Are these designers emerging or established?

Some of the designers are emerging. For us, it’s like we offer a platform for up and coming designers to exhibit their works and their pieces and designs side by side with established brands. 

How do you choose the designers?

So we travel a lot and read a lot. It’s a family business, my father started it and he’s been in the business for 44 years.Being in the region [for that time], his contacts have opened a lot of doors for us and we’ve been travelling with him and that’s how we look for things. 

Are the pieces limited?

In our design studio, run by myself and my father, we design limited edition pieces that we exhibited at the last Design Days Dubai. There was a bookcase and a table collection. So, we’ve been doing that more recently. This year, we’re working on an extension of that collection, as well as new pieces. The piece I’m working on now is inspired by Lebanon and its history and culture and it’s also manufactured in Lebanon and designed by a Lebanese designer. It’s kind of a moral obligation to kind of take this design language from the Middle East and show it to the world.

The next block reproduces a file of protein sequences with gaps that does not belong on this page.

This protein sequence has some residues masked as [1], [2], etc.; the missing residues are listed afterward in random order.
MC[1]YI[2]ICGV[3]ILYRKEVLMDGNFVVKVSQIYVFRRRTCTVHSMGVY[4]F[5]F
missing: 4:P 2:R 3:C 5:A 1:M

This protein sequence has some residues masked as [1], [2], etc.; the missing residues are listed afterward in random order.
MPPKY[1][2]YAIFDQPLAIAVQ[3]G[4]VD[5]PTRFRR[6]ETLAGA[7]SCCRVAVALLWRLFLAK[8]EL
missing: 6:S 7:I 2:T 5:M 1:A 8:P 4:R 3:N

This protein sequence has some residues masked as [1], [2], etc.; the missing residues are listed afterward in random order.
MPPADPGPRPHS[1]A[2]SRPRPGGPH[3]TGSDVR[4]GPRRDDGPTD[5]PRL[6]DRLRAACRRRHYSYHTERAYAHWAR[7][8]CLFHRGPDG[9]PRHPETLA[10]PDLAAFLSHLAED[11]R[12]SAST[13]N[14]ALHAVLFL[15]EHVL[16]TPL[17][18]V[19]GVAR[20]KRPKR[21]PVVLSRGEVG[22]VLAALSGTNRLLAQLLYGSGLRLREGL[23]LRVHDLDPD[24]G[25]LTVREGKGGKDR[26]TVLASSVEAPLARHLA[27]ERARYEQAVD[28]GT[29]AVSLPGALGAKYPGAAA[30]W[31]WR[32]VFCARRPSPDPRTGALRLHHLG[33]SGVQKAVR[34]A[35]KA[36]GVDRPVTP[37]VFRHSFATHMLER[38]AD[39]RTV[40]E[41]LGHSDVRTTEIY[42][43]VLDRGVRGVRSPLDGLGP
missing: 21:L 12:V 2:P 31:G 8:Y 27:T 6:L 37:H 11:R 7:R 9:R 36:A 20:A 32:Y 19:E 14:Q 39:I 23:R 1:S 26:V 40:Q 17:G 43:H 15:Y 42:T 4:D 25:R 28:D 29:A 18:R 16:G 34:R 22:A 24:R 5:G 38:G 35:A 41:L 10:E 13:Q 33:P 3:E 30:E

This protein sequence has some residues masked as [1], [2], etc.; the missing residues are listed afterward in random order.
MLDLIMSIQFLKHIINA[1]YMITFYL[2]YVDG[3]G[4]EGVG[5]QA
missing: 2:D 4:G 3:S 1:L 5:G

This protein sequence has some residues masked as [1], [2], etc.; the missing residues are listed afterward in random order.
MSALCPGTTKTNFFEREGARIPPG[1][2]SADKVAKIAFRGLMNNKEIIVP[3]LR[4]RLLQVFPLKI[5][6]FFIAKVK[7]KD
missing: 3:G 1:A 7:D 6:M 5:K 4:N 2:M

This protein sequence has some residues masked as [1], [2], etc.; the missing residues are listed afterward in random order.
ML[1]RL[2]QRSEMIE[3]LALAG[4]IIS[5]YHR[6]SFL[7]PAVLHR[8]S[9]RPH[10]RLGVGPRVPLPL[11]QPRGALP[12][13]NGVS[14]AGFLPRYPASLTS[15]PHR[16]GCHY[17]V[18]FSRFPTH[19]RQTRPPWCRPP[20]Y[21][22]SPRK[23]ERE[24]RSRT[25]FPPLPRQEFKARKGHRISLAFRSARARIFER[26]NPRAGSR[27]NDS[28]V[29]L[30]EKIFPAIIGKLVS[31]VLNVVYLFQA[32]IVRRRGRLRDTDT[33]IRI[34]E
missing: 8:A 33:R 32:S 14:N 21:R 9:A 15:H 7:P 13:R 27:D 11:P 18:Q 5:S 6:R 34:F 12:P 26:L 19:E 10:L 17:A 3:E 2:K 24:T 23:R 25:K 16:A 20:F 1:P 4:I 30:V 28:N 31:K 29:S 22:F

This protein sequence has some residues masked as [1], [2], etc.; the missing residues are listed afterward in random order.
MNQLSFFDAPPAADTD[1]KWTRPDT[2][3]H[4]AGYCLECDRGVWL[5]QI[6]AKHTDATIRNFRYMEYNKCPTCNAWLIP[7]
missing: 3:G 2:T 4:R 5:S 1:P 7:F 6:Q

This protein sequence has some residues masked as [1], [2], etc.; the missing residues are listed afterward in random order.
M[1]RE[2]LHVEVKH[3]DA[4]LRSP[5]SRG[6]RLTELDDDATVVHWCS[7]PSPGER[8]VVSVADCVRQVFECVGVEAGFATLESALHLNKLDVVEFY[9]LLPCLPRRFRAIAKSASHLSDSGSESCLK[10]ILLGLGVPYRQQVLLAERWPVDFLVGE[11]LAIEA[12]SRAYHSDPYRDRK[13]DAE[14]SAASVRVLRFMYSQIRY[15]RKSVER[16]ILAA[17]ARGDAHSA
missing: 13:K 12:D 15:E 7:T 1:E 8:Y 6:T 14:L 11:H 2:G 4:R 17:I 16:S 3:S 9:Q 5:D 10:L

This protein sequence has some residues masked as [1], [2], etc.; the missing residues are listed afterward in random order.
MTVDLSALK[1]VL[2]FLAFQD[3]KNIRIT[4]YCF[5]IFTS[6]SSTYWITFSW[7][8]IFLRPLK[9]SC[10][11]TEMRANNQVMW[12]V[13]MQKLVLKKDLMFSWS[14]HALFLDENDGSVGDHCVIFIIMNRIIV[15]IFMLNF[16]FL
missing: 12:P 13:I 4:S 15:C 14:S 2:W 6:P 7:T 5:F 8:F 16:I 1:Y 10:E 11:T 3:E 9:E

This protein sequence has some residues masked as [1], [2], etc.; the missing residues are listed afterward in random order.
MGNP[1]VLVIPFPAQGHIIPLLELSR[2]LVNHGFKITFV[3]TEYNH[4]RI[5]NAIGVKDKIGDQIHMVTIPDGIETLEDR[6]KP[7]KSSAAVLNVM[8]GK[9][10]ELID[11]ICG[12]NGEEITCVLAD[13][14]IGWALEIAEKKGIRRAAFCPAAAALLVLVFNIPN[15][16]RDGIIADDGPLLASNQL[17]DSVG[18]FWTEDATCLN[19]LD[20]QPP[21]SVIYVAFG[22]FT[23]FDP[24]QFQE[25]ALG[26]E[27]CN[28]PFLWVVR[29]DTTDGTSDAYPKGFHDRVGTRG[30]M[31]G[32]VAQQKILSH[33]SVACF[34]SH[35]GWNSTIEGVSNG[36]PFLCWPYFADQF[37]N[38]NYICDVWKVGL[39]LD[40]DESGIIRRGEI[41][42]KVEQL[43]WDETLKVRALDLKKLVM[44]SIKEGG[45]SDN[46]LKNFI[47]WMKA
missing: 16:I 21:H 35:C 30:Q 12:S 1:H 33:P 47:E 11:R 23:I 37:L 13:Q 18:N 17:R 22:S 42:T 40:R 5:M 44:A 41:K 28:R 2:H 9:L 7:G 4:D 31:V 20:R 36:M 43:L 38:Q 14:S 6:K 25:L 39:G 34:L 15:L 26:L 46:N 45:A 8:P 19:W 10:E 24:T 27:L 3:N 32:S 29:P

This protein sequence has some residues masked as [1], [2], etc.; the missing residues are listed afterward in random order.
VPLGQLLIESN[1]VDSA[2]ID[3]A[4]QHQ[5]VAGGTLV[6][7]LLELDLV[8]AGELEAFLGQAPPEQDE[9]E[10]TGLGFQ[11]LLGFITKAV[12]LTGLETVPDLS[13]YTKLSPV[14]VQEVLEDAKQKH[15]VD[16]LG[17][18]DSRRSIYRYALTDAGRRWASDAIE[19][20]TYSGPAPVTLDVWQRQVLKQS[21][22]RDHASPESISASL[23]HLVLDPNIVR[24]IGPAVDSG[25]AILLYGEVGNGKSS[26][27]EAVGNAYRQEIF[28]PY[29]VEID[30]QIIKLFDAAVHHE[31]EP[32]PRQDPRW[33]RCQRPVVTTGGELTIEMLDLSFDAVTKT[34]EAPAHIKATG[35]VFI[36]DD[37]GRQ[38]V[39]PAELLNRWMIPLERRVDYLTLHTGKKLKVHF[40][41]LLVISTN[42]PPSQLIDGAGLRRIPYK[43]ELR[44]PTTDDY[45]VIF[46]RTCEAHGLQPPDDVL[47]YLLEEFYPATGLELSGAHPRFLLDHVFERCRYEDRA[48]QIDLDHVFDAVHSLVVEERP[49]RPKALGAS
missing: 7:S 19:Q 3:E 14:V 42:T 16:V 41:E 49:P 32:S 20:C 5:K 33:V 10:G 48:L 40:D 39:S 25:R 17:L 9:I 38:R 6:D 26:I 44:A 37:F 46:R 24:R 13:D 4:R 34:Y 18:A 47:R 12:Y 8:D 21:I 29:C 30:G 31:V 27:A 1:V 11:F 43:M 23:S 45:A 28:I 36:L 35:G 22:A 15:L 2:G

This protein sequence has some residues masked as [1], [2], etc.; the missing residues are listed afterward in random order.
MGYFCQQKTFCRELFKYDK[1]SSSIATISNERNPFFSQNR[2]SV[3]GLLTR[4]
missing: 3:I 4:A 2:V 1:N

What trends are you seeing more of now? 

I hate this word but unfortunately, there are “trends” in the market. For example now, leather is no longer a trend, people find it too corporate or too cold. In terms of heavy-duty longterm, leather is actually the best. Also, in terms of maintenance, if you spill something on it, it’s easy. Velvet too is a bit tricky because it can be easily damaged. 

They say that colours can affect your mood. Do you think this applies to the way your home is decorated too?